A game for the Traveling Salesman to play

Draft of 2017.12.06

May include: gamesgraph theorycombinatorics&c.

Suppose we have a general graph of “cities” (nodes) and “roads” (edges) connecting some but not necessarily all pairs of cities, and we know with certainty the distance along a given road. In this world they have also invented the magical technology of bridges, and so some of the roads may cross without intersecting in the plane.

You may think I’m going to be describing the Traveling Salesman problem, but nope. Though there is a salesman here, and he is in a car and is able to travel, this one has gotten super bored on his long and unfulfilling journeys.

See, your modern Traveling Salesman has a GPS in his company car. He’d be stupid not to. It helps a lot. It helps so much in fact that it frees him from the sort of constant mental linear programming he was doing in the 1980s, and leaves him time to just drive and watch the scenery and hear fascinating podcasts and marvel at how similar radio stations are to one another. He has also listened to all the recorded books in the world.

Anyway, one of the mental games he has recently started playing is one he calls “teasing the GPS”.

His GPS routing algorithm is very good. No matter where his car is on the road graph, when he pushes the “route!” button, he is shown a colored path from his current position to the destination, and it is always the shortest path.

This has been very useful, but it’s left him even more bored. One day he pushes the button again after he sets off, and he notices that the shortest route doesn’t change. Which is even more boring, if you think about it.

So the other day he came up with a challenge for himself (and his GPS) that he calls “branching paths”. In this he intentionally ignores the path his GPS tells him to take, and instead tries to drive some other direction, pushing the GPS button as he goes, until he finds the exact place where the GPS route from some position along some road \(\vec{x}_a\) is different from the GPS route from an adjacent position \(\vec{x}_b\).

Then he pulls over the car, and takes a photo of the GPS showing both exactly equal routes highlighted on his GPS map, and takes a picture of his surroundings, and posts it to his Tumblr. So that’s fun, at least for a while, and he has met some nice people through Tumblr meetups.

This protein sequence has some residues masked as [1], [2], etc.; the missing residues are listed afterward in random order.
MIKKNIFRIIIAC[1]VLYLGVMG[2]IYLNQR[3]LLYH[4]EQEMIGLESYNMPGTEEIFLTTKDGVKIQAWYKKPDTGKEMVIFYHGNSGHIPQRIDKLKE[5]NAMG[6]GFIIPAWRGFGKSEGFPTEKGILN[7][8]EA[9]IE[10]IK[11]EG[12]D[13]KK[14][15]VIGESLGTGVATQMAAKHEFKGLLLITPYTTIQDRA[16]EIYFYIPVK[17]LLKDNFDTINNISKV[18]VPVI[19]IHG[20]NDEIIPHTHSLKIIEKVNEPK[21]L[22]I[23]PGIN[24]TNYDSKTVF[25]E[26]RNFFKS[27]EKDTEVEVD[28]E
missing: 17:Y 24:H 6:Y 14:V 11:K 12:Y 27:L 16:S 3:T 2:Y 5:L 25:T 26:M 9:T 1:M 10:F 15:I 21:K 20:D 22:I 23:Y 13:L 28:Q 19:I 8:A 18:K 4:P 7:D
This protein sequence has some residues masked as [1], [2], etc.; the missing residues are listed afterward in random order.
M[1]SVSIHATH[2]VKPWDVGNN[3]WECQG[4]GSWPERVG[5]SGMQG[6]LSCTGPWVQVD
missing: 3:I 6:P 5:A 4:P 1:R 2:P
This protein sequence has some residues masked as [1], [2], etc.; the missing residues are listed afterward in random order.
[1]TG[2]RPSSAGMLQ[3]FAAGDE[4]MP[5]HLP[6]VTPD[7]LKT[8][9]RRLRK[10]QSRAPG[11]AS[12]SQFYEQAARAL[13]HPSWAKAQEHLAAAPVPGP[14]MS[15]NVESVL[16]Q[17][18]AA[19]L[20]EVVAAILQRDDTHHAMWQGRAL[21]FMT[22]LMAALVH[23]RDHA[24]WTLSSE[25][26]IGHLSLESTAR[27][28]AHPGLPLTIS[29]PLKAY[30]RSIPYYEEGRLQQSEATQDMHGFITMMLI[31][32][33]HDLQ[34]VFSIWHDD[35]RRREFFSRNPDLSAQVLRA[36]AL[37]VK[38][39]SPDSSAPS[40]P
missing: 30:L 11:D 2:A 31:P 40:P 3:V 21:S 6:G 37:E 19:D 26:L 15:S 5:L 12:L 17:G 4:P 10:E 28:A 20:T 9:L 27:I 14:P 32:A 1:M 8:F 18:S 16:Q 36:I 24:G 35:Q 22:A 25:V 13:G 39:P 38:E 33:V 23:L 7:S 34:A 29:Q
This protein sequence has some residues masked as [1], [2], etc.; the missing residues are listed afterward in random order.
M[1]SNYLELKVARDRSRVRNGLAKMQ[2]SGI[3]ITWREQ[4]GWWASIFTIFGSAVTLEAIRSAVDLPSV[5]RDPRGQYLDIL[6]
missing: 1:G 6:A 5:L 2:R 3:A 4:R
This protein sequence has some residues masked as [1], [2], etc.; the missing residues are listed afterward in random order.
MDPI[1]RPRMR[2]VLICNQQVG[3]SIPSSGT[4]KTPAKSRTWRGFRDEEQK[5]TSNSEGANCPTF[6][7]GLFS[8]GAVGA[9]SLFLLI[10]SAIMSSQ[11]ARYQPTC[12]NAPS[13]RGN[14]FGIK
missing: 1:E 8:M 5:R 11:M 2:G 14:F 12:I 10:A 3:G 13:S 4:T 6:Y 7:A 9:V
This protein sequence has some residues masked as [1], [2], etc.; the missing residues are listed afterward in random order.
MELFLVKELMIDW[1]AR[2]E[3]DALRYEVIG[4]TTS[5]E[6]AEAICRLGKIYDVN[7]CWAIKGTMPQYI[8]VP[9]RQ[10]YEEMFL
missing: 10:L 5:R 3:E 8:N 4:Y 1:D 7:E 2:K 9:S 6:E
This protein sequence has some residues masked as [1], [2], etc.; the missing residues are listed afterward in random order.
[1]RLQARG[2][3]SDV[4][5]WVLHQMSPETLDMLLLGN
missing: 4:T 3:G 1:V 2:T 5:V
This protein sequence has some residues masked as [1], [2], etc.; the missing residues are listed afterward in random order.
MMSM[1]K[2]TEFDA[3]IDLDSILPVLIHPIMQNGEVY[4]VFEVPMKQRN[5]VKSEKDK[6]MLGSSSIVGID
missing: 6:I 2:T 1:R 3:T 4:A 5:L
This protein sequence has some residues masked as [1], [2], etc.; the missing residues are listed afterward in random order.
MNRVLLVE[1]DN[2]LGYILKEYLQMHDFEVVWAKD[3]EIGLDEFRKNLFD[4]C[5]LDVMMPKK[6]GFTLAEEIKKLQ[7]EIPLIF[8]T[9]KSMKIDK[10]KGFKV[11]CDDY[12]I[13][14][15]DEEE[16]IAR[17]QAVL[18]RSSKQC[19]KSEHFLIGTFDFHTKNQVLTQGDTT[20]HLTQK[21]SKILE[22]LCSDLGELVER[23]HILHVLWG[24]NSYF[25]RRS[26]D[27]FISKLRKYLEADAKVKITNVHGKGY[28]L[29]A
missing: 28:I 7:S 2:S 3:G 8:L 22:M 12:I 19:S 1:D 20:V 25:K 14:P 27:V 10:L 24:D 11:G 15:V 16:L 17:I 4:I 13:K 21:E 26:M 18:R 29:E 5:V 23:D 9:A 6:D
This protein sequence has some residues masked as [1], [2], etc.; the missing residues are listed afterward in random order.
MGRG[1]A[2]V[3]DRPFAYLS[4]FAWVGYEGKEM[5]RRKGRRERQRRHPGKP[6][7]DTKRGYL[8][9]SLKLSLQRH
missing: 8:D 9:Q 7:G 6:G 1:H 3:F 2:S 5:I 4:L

But playing “branching paths” has lodged in his mind this sense that, in the road graph he has spent so much of his life driving, there are certain roads he sees often… but also others that he’ll never see at all.

One day not long ago he realized that the colored blue lines his GPS shows him, when it suggests a route from some here to some fixed destination there, could be thought of as “using up” those roads. He gets out the paper road map he has from the old days, and he colors in those roads on his map. And the next time he pushes the “route!” button on the GPS and gets a new path to the destination, he colors those roads in as well. Big black felt-tip marker lines, the sort that soak through the map, because that means “used up” doesn’t it?

One day when he’s buying gas, he glances over at the roadmap covered in partially-colored lines, and he poses himself a challenge.

“I’ll set a single destination for the GPS to track. It won’t even have to be at a city; a lot of the places I go are actually in the middle of long roads. And then I’ll have the GPS calculate the shortest route (or routes, if there are multiple routes the same length), and I’ll block out those portions of the road system on a fresh paper map from the rental agency. Then I’ll drive somewhere else, and push the GPS along the way, until some new shortest route from where I am to the destination is colored. And I’ll block out those road segments from the new GPS path. And so on.”

A look of determination comes on his face.

“And I’ll keep doing that, without changing the destination, until every stretch of every road in this territory is blocked out on my paper map.”

He smiles.

“And then I’ll be done. Fuck this driving shit. A fucking robot could do it. And also it can be a new Tumblr. They’ll love it.”

Given a general graph, not necessarily even planar (they have bridges you know), and some arbitrary destination along an edge somewhere or at a node, and an equally-arbitrary initial car position, where does the Salesman have to drive so that every segment of every road falls on at least one shortest path to the destination?


Given blah blah all the same stuff, where are the specific locations on the graph where the GPS path changes? Is there anything interesting about their relative positions? Can you find all of them? Are there any with higher multiplicity than two—that is where there are three or more equal-length shortest paths to the destination?